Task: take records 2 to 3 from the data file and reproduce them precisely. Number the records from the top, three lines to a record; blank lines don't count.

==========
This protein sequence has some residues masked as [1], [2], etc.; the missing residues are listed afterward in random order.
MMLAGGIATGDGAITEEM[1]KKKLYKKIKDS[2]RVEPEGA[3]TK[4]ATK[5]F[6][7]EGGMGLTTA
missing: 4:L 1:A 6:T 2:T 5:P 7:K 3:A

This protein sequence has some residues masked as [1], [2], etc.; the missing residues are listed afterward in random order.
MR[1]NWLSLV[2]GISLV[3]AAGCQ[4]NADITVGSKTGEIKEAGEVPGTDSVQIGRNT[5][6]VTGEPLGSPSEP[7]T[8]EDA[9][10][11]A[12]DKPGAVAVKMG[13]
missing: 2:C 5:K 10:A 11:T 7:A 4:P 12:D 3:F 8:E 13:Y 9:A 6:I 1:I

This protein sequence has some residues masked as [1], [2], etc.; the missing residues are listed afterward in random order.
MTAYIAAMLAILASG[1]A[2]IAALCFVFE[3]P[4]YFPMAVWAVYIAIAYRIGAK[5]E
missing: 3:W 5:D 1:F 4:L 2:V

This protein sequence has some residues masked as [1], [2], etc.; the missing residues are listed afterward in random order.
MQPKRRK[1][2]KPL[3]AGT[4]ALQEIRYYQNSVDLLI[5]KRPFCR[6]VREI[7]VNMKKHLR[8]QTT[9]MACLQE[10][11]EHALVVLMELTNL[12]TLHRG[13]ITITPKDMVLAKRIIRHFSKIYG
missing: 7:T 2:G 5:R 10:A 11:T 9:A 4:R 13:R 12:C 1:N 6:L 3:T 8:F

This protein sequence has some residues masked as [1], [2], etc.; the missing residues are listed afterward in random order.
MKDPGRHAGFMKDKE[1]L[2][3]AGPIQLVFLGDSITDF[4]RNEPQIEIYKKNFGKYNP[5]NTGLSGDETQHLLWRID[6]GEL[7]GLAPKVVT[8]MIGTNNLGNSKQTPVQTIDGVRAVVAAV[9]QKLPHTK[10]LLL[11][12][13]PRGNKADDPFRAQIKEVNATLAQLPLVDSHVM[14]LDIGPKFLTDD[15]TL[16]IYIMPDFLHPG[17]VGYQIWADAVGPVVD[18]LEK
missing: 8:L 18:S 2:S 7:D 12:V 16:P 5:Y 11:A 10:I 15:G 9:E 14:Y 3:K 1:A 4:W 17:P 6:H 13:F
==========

This protein sequence has some residues masked as [1], [2], etc.; the missing residues are listed afterward in random order.
MR[1]NWLSLV[2]GISLV[3]AAGCQ[4]NADITVGSKTGEIKEAGEVPGTDSVQIGRNT[5][6]VTGEPLGSPSEP[7]T[8]EDA[9][10][11]A[12]DKPGAVAVKMG[13]
missing: 2:C 5:K 10:A 11:T 7:A 4:P 12:D 3:F 8:E 13:Y 9:A 6:I 1:I

This protein sequence has some residues masked as [1], [2], etc.; the missing residues are listed afterward in random order.
MTAYIAAMLAILASG[1]A[2]IAALCFVFE[3]P[4]YFPMAVWAVYIAIAYRIGAK[5]E
missing: 3:W 5:D 1:F 4:L 2:V